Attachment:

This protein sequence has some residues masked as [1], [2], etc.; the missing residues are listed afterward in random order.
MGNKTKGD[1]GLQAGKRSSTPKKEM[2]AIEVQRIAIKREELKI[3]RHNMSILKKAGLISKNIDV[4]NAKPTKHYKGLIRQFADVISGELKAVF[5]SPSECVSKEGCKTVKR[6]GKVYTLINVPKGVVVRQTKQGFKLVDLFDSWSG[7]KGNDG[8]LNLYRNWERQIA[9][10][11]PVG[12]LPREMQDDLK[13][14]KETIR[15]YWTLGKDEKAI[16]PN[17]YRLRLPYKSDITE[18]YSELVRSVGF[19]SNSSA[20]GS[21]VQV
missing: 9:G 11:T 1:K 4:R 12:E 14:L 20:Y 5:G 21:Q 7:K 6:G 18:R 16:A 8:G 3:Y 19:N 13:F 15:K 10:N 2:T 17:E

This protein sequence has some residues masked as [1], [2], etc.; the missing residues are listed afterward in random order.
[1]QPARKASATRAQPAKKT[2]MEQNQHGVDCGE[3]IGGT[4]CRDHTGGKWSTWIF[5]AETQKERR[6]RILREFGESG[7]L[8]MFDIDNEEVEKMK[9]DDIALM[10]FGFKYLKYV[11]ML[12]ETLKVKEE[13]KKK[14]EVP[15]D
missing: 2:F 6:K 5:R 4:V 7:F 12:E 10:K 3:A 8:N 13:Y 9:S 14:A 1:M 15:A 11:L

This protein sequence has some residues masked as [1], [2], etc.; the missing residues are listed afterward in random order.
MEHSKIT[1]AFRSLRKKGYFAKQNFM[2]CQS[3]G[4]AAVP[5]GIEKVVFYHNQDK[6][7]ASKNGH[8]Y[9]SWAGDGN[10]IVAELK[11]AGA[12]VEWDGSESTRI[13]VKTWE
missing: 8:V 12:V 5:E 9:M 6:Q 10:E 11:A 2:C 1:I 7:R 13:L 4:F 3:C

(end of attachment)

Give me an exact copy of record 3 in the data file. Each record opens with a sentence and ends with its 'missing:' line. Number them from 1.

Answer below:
This protein sequence has some residues masked as [1], [2], etc.; the missing residues are listed afterward in random order.
MEHSKIT[1]AFRSLRKKGYFAKQNFM[2]CQS[3]G[4]AAVP[5]GIEKVVFYHNQDK[6][7]ASKNGH[8]Y[9]SWAGDGN[10]IVAELK[11]AGA[12]VEWDGSESTRI[13]VKTWE
missing: 8:V 12:V 5:E 9:M 6:Q 10:E 11:A 2:C 1:I 7:R 13:L 4:F 3:C